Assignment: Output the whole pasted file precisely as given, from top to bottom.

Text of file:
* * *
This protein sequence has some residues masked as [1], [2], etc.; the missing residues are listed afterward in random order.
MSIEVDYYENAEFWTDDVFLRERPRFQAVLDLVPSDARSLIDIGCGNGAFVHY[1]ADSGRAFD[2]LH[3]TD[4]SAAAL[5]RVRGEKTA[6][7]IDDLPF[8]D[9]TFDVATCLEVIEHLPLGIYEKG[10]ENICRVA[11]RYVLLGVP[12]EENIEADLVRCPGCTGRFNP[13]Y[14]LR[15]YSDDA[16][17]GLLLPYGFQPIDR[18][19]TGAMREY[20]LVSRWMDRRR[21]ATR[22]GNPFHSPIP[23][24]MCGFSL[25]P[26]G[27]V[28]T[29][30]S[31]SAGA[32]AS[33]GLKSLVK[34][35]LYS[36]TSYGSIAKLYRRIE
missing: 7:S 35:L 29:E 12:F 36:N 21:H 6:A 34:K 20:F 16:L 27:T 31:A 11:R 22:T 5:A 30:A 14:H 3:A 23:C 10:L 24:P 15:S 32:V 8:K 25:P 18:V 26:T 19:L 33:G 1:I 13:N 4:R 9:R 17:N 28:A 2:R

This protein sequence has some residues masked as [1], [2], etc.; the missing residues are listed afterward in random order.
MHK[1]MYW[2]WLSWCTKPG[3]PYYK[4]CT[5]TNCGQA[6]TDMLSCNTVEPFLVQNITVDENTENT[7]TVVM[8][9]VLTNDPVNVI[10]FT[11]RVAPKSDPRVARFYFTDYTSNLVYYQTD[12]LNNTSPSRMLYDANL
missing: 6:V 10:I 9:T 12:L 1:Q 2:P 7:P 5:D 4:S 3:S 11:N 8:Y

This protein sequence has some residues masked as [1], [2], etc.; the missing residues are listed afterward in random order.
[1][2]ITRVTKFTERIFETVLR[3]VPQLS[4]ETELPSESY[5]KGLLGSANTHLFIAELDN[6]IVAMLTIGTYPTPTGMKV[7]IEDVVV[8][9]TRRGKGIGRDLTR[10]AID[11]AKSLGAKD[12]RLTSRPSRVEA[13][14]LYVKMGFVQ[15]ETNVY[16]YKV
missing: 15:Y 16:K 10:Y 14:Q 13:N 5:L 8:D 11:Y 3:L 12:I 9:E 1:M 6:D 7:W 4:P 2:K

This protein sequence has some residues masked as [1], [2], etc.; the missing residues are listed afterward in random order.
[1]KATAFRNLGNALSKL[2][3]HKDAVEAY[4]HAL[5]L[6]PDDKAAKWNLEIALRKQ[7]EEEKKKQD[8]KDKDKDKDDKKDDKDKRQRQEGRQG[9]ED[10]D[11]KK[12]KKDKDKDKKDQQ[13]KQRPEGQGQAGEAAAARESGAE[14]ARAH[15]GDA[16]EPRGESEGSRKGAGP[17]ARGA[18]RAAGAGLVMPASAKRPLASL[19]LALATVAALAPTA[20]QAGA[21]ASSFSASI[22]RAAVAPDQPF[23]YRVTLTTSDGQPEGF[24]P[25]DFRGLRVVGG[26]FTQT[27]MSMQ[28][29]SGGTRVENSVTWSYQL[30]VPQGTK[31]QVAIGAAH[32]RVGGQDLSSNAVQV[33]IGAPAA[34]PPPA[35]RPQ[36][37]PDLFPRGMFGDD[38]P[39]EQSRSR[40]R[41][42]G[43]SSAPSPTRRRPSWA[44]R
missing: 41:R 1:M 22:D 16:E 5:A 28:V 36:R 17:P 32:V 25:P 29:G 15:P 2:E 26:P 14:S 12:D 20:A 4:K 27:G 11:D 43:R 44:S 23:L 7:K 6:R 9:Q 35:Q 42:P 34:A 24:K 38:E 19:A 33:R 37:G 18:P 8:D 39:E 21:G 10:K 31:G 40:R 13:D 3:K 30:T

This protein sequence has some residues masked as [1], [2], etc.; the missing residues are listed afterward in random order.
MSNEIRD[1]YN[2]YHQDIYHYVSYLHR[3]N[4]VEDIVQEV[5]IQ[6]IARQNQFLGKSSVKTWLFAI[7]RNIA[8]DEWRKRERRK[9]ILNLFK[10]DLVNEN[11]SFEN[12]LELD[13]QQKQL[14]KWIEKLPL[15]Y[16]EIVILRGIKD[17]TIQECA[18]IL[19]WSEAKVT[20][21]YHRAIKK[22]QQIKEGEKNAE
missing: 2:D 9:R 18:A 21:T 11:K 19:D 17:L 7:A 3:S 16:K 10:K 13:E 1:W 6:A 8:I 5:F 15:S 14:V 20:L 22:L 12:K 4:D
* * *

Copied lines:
This protein sequence has some residues masked as [1], [2], etc.; the missing residues are listed afterward in random order.
MSIEVDYYENAEFWTDDVFLRERPRFQAVLDLVPSDARSLIDIGCGNGAFVHY[1]ADSGRAFD[2]LH[3]TD[4]SAAAL[5]RVRGEKTA[6][7]IDDLPF[8]D[9]TFDVATCLEVIEHLPLGIYEKG[10]ENICRVA[11]RYVLLGVP[12]EENIEADLVRCPGCTGRFNP[13]Y[14]LR[15]YSDDA[16][17]GLLLPYGFQPIDR[18][19]TGAMREY[20]LVSRWMDRRR[21]ATR[22]GNPFHSPIP[23][24]MCGFSL[25]P[26]G[27]V[28]T[29][30]S[31]SAGA[32]AS[33]GLKSLVK[34][35]LYS[36]TSYGSIAKLYRRIE
missing: 7:S 35:L 29:E 12:F 36:N 21:H 6:A 34:K 20:F 16:L 27:T 31:A 11:R 22:T 5:A 30:A 14:H 3:A 23:C 10:L 24:P 15:S 32:V 8:K 25:P 18:V 26:T 19:L 33:G 1:I 13:N 4:R 9:R 17:N 28:A 2:R

This protein sequence has some residues masked as [1], [2], etc.; the missing residues are listed afterward in random order.
MHK[1]MYW[2]WLSWCTKPG[3]PYYK[4]CT[5]TNCGQA[6]TDMLSCNTVEPFLVQNITVDENTENT[7]TVVM[8][9]VLTNDPVNVI[10]FT[11]RVAPKSDPRVARFYFTDYTSNLVYYQTD[12]LNNTSPSRMLYDANL
missing: 6:V 10:I 9:T 12:L 1:Q 2:P 7:P 5:D 4:S 3:S 11:N 8:Y

This protein sequence has some residues masked as [1], [2], etc.; the missing residues are listed afterward in random order.
[1][2]ITRVTKFTERIFETVLR[3]VPQLS[4]ETELPSESY[5]KGLLGSANTHLFIAELDN[6]IVAMLTIGTYPTPTGMKV[7]IEDVVV[8][9]TRRGKGIGRDLTR[10]AID[11]AKSLGAKD[12]RLTSRPSRVEA[13][14]LYVKMGFVQ[15]ETNVY[16]YKV
missing: 15:Y 16:K 10:Y 14:Q 13:N 5:L 8:D 11:Y 3:L 12:I 9:E 1:M 6:D 7:W 4:P 2:K

This protein sequence has some residues masked as [1], [2], etc.; the missing residues are listed afterward in random order.
[1]KATAFRNLGNALSKL[2][3]HKDAVEAY[4]HAL[5]L[6]PDDKAAKWNLEIALRKQ[7]EEEKKKQD[8]KDKDKDKDDKKDDKDKRQRQEGRQG[9]ED[10]D[11]KK[12]KKDKDKDKKDQQ[13]KQRPEGQGQAGEAAAARESGAE[14]ARAH[15]GDA[16]EPRGESEGSRKGAGP[17]ARGA[18]RAAGAGLVMPASAKRPLASL[19]LALATVAALAPTA[20]QAGA[21]ASSFSASI[22]RAAVAPDQPF[23]YRVTLTTSDGQPEGF[24]P[25]DFRGLRVVGG[26]FTQT[27]MSMQ[28][29]SGGTRVENSVTWSYQL[30]VPQGTK[31]QVAIGAAH[32]RVGGQDLSSNAVQV[33]IGAPAA[34]PPPA[35]RPQ[36][37]PDLFPRGMFGDD[38]P[39]EQSRSR[40]R[41][42]G[43]SSAPSPTRRRPSWA[44]R
missing: 41:R 1:M 22:D 16:E 5:A 28:V 36:R 17:P 32:V 25:P 29:G 15:P 2:E 26:P 14:S 12:D 20:A 4:K 27:G 11:D 43:R 44:S 23:L 7:K 6:R 9:Q 35:Q 42:P 34:A 24:K 38:E 19:A 33:R 37:G 18:P 8:D 39:E 21:G 10:K 31:G 40:R 13:D 3:K 30:T

This protein sequence has some residues masked as [1], [2], etc.; the missing residues are listed afterward in random order.
MSNEIRD[1]YN[2]YHQDIYHYVSYLHR[3]N[4]VEDIVQEV[5]IQ[6]IARQNQFLGKSSVKTWLFAI[7]RNIA[8]DEWRKRERRK[9]ILNLFK[10]DLVNEN[11]SFEN[12]LELD[13]QQKQL[14]KWIEKLPL[15]Y[16]EIVILRGIKD[17]TIQECA[18]IL[19]WSEAKVT[20][21]YHRAIKK[22]QQIKEGEKNAE
missing: 2:D 9:R 18:A 21:T 11:K 19:D 17:L 7:A 3:S 16:K 10:K 13:E 1:W 6:A 8:I 5:F 15:S 14:V 20:L 22:L 12:K 4:D